Part of the coaching also involved working with senior team members on getting their own separate teams engaged through review of day to day ways of working and involving them   to generate the thinking about improvements.


This group was called together to form a Project Team, and their outcomes would have important contributions to make to the strategic opportunities the organisation was facing. This was a very large and complex internationally spread organisation. 

The members of the group had considerable challenges in becoming a team! Their current everyday management roles were very demanding and they were geographically dispersed.

Practical ways of slowly building the attitudes and skills needed to work as a highly integrated team took time, and a lot of learning about each other, let alone the task given to them.
I had individual coaching sessions with them as well as 4 team sessions over the course of a year.

I used Tuckman  (forming, storming, norming, performing) Myers Briggs (MBTI) and the Belbin framework to raise awareness of the typical stages teams go through and used the Belbin and MBTI instruments to raise awareness of different styles in the team and got them thinking about how they could make best use of them in how they worked. This accelerated their abilities and bring greater focus on process and relationship aspects of managing their internal client.

As they developed their cohesion and the project got well underway my role evolved to observing and asking occasional questions, encouraging them to review their way of working, both within the team and with their internal client, and provide feedback to each other. By the end of the year they were truly self managing.

The project helped what was a highly structured and hierarchical organisation learn and build confidence in the idea of building project teams to drive and pilot innovation. This became a major strategic benefit, in itself, apart from what the team eventually achieved.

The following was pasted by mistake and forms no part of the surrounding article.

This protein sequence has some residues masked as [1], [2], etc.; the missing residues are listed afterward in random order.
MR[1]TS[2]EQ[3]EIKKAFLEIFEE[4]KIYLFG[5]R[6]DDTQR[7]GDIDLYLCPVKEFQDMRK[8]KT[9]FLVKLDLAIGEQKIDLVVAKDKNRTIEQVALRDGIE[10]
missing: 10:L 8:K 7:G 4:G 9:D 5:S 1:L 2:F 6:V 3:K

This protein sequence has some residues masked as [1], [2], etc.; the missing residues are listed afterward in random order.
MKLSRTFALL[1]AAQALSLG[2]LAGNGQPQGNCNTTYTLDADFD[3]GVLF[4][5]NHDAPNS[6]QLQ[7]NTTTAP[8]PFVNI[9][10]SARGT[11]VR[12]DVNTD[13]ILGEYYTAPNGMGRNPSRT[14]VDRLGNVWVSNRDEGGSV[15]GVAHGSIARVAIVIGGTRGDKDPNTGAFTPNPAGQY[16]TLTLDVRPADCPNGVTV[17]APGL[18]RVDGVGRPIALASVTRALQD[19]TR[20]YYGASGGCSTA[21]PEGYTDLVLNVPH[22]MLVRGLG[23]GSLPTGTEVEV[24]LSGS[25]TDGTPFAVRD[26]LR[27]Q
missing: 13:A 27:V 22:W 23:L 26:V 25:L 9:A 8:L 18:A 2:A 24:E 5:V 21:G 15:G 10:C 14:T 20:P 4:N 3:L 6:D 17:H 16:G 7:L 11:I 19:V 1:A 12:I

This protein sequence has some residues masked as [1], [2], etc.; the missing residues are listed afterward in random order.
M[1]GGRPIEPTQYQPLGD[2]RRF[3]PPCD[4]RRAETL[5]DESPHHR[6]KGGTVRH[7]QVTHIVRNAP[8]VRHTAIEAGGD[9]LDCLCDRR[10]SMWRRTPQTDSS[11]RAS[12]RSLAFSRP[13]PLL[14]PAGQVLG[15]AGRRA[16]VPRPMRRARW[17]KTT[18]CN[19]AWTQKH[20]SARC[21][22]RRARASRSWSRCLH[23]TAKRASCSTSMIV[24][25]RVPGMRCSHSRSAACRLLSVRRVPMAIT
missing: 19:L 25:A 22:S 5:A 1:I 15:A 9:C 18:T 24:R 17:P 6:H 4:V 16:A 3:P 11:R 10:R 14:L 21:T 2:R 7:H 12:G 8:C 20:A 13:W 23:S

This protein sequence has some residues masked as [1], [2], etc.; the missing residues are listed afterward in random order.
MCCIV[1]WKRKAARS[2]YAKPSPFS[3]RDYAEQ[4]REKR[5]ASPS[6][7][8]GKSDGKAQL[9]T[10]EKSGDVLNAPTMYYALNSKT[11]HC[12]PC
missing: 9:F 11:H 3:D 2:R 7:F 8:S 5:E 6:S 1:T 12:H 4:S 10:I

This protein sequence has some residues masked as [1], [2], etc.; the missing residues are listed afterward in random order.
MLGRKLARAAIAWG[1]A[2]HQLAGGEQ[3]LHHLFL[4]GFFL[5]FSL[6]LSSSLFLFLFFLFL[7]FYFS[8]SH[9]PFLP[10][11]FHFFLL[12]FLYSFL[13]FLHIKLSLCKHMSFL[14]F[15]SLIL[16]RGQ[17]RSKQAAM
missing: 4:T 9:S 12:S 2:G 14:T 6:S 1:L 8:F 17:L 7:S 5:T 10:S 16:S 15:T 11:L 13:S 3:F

One of the team members (on the basis of the personal credibility they achieved) was invited to continue on a part time basis to extend the project into exploring how it could be more embedded into an on-going change organisation-wide initiative


There is nothing quite like working with a group of experts on a subject! I was a team member, rather than holding a separate role from others. However, of course, as team coaching experts we were all facilitating the team!

Again, the biggest challenge involved was about the range of practice models involved in each team member’s highly successful team coaching practice. Integrating these approaches, as well as integrating any standards framework to encompass others approaches not directly involved became one of the longest, and most informative projects about team coaching I have enjoyed.

5.  Conclusions and next steps

This has been a powerful exercise for me in reviewing all the files of experience I hold about my team coaching practice.

A major area that stands out for me from this review is just how much the Team Coach’s role is concerned with drawing out and normalising the “unspoken” issues and tensions around them. Helping the team navigate and discover ways to manage the more difficult conversations and identify and realise the true opportunities they have.

It has also made me aware of just how much more there is to some of these projects than could be explained, simply. I could write a book about each of these cases; and even then I suspect there would still be so much left unsaid about what and why the team coaching worked as well as it did.